ith the excitement of the holiday season over, many consumers aren't feeling so joyous as they open their mailboxes and out fly the bills for their holiday expenditures. If this means you, you can avoid it next year by opening up a Holiday Club account—now.

"Now?" you ask. "Why would I worry about next holiday, I have plenty of time to save." And that's really the point—start now and next year will be stress-free.

Open an account now, well before next holiday season's money crunch. Figure out approximately what you spent this year, divide by 10 (most accounts pay out in October), and put this into the account monthly.

You can arrange to have that amount automatically deducted from your paycheck. That way you won't even miss the deduction.

There usually are few minimum balance requirements to Holiday Club accounts, and the money is available early enough in the season to use it for most of your holiday shopping.

Consumers are likely to leave the money in the accounts all year because early withdrawal penalties, while not steep, are good deterrents. Another convenience is that the total savings amount can be transferred directly into your savings or checking account on a specific date.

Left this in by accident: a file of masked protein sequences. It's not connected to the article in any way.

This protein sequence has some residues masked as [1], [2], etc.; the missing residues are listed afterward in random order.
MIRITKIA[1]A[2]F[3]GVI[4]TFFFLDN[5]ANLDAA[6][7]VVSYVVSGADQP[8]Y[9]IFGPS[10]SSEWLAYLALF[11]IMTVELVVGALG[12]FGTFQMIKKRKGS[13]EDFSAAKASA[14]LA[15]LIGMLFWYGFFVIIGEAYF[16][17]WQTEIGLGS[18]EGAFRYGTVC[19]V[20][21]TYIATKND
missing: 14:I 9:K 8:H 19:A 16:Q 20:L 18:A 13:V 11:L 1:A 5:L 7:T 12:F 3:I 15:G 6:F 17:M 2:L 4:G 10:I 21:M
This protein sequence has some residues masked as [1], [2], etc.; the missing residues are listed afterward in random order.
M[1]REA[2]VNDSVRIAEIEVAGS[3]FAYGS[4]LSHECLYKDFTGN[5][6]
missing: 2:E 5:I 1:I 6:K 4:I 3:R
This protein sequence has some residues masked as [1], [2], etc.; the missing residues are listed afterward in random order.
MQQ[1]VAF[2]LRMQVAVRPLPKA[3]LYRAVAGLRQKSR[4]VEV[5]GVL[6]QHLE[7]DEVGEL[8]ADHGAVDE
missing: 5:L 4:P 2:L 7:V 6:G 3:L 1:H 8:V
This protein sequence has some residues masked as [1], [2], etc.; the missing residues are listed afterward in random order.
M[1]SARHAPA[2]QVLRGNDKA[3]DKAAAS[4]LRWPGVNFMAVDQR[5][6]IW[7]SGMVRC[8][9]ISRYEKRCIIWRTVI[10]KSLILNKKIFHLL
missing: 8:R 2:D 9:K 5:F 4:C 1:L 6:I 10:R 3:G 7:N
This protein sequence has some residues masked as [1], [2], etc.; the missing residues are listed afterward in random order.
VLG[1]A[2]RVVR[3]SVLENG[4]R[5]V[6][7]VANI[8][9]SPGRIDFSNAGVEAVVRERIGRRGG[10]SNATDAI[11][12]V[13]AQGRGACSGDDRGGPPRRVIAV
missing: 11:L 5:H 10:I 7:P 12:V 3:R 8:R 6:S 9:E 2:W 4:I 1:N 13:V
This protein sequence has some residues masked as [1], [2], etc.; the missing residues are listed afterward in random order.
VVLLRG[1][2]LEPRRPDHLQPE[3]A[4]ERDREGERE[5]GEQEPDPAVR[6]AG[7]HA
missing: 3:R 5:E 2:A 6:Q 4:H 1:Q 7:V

Because few people save for holiday purchases, many consumers use credit cards to finance them. A Christmas account is a good idea opposed to borrowing, or using a credit card, says Stephen Brobeck, executive director of the Consumer Federation of America in Washington, D.C. "It's far less expensive to save money in a Christmas Club, even one that pays little or no interest, than to finance purchases with a credit card. Interest earned on the accounts is comparable to other savings accounts.

"Through careful budgeting and smart shopping, consumers can enjoy much Christmas cheer without suffering a New Year's debt hangover," Brobeck adds.

© 2000 Credit Union National Association Inc.